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Moving DB from Pencora to MariaDB

Discussion in 'Server Configuration and Hosting' started by Andy.N, Nov 16, 2013.

  1. Andy.N

    Andy.N Well-Known Member

    I used @Slavik excellent guide to set set up a server that run Litespeed and Percona. I'm using that server as a stand-alone database server for my site.

    I'm getting a new server that has MariaDB and would like to move my DB to that new server.
    Is there any known problem with moving database and tables from Percona to MariaDB? If not, what is the procedure to doing so?

    Thanks a lot.
     
  2. Adam Howard

    Adam Howard Well-Known Member

    If you're asking if there are any special steps you need to take to export / import a database that was using Percona and now you're moving it to MariaDB .... No.

    It's very easy to do. :)

    Both Percona and MariaDB are basically tweaked versions of MySQL (without being technical about it). The same commands that working on MySQL to export and import, work also on both Percona and MariaDB.

    My only caution is that MariaDB for all the prase it gets, was originally designed for improved myisam, while Percona was designed more with innodb in mind. They'll both run either or (obviously), but I think Percona does a better job with innodb
     
    Last edited: Nov 16, 2013
  3. MattW

    MattW Well-Known Member

    MariaDB also includes the InnoDB improvements of Percona, including the xtradb innodb replacement

    https://mariadb.com/kb/en/about-xtradb/

    I've gone from MySQL 5.5 --> Percona 5.5 --> Percona 5.6 --> Percona 5.5 --> MariaDB 5.5 and had no issues with the databases
     
    Adam Howard and SneakyDave like this.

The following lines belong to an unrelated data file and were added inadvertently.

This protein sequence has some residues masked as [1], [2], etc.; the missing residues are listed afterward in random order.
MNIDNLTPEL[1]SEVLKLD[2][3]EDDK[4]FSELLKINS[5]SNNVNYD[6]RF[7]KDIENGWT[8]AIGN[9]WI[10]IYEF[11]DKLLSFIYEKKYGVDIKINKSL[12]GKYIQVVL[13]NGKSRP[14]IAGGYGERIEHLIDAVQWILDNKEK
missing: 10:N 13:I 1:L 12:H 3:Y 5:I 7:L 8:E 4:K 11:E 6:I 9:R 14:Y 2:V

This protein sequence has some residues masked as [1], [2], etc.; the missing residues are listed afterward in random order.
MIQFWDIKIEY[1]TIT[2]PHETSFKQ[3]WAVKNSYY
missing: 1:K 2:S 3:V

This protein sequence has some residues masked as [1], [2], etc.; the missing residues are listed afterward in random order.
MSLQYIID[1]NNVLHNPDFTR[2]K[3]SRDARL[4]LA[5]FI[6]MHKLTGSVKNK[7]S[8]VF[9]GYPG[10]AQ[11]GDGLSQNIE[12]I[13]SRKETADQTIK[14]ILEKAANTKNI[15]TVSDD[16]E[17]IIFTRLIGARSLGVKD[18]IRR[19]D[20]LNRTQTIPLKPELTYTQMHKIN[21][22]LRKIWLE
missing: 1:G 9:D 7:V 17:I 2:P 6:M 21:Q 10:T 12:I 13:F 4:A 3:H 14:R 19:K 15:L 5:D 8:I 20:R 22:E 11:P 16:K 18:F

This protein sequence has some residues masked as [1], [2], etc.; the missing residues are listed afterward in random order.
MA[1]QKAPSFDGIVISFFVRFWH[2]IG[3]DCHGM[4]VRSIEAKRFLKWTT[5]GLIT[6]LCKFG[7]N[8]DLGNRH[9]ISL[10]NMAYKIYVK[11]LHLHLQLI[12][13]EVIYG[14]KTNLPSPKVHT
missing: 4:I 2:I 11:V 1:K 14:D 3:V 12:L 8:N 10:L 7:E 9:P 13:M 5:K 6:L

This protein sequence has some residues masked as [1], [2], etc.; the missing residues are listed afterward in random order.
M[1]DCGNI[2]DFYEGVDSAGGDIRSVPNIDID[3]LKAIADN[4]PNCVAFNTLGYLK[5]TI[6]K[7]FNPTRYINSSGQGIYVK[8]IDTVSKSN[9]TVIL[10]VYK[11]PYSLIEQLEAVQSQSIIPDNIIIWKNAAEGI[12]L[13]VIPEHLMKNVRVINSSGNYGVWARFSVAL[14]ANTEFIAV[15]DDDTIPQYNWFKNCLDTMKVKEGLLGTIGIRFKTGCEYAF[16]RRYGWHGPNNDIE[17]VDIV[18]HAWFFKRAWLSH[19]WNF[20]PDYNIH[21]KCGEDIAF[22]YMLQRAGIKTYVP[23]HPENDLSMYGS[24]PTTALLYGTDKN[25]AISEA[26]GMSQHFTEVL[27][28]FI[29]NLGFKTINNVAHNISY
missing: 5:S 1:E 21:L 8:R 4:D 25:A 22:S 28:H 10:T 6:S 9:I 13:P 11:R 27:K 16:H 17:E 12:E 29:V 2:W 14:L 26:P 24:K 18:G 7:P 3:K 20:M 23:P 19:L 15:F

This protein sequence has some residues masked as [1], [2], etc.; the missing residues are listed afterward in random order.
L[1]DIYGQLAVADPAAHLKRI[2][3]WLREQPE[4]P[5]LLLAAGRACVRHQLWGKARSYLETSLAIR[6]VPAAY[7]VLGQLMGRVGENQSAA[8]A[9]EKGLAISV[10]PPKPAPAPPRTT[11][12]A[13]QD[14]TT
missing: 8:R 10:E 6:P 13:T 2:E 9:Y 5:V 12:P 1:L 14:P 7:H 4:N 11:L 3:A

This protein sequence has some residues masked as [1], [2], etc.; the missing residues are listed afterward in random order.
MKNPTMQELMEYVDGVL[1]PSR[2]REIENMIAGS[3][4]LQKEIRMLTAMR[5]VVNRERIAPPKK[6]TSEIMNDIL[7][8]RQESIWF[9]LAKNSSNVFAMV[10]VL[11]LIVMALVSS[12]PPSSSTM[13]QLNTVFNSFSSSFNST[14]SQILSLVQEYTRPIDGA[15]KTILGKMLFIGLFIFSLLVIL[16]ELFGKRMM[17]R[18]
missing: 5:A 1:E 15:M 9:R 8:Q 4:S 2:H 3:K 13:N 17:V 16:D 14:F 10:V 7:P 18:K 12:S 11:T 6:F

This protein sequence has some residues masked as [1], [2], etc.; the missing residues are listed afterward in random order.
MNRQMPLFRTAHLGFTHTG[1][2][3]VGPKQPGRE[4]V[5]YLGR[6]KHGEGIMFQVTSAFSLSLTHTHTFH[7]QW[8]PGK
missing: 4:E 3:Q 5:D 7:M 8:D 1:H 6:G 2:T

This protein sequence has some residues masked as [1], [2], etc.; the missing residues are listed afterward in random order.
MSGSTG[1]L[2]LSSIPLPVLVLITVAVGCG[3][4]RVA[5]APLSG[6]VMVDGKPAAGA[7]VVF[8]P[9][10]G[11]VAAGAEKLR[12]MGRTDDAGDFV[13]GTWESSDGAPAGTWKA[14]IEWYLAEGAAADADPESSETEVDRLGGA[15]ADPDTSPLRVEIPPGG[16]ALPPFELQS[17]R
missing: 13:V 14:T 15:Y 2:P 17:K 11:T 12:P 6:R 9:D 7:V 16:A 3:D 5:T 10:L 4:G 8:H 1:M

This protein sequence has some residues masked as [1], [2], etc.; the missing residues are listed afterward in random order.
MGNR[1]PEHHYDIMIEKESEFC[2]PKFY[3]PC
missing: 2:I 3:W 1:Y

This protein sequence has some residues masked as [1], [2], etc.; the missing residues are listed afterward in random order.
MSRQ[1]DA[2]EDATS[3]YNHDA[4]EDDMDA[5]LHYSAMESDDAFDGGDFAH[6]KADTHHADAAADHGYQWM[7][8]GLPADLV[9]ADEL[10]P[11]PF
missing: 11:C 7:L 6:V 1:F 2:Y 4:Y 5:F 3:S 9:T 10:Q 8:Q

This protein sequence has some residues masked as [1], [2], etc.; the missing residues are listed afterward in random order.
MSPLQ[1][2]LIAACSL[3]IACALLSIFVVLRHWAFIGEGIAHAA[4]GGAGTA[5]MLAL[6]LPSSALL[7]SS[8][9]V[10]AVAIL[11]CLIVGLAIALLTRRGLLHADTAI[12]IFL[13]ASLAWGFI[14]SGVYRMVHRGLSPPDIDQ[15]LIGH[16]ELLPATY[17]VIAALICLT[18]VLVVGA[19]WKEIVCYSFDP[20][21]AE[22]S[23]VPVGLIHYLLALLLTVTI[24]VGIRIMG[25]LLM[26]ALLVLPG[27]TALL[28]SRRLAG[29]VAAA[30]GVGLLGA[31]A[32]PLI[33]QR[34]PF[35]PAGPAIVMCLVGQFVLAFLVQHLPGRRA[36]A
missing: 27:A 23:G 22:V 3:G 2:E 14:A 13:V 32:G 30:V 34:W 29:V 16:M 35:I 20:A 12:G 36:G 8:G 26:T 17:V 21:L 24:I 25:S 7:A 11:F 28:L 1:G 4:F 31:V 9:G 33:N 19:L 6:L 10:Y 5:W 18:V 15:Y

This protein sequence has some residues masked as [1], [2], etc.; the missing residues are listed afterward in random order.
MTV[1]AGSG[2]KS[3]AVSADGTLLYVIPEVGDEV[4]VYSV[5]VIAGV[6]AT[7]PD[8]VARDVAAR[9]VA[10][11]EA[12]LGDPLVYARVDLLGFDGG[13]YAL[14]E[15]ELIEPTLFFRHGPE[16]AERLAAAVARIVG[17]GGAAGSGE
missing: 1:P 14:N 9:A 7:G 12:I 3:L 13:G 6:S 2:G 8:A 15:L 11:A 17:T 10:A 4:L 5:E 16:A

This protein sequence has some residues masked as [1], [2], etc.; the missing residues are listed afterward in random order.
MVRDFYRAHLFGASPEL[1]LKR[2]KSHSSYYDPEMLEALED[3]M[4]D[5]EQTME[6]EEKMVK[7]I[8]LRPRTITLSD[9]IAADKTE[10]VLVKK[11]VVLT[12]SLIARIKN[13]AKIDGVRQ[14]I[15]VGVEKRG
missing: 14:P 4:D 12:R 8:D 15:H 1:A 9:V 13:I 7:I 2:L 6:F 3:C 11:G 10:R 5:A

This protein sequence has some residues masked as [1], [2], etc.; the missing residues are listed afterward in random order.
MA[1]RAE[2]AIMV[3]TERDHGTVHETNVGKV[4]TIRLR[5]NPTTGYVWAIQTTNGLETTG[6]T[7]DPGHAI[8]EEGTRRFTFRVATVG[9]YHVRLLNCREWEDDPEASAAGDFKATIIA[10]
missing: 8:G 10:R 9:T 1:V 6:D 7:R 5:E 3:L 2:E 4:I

4. Slavik

    Slavik XenForo Moderator Staff Member

    Its as simple as stopping Percona, uninstalling, Installing MariaDB, starting. Run a check on the tables.

    Job Done :)
     
    Adam Howard, Andy.N and MattW like this.
  5. Andy.N

    Andy.N Well-Known Member

    Slavik,
    Thanks. I wish it's that simple. The MariaDB is on a different server so I'm guessing the following steps
    1. close the forum
    2. mysqldump to backup the db on Percona server
    3. mysqldump to restore the db on MariaDB server
    4. run the check
    5. Profit????
     
    Adam Howard likes this.
  6. MattW

    MattW Well-Known Member

    Step 4 isn't needed if you are importing into another MySQL server.
     
    Andy.N likes this.
  7. Adam Howard

    Adam Howard Well-Known Member

    That's good to know. I've not been following the MariaDB project for sometime (years). I've installed when people requested it and they were happy, which was good enough for me. But I personally always found Percona to run better. And I believe this is because they started out with innodb in mind from the start.

    But guess it really is just a personal preference.
     
    Last edited: Nov 16, 2013
  8. Floren

    Floren Well-Known Member

    What if you move from different MySQL versions? Is not as simple as you think.
    This is what I would do to make sure the data integrity is OK (only if versions match):
    Percona Server
    - create a database dump
    MariaDB Server
    - create a specific forum user with restricted permissions
    - create a new database
    - import the Percona dump
    - assign forum user to the new database
    - force a MySQL upgrade, to ensure data integrity
     
    Last edited: Nov 17, 2013
    p4guru likes this.
  9. Adam Howard

    Adam Howard Well-Known Member

    Technically speaking, the need for matching SQL versions was long ago resolved. When you import it should upgrade your version to the new location.

    (Or so says MySQL)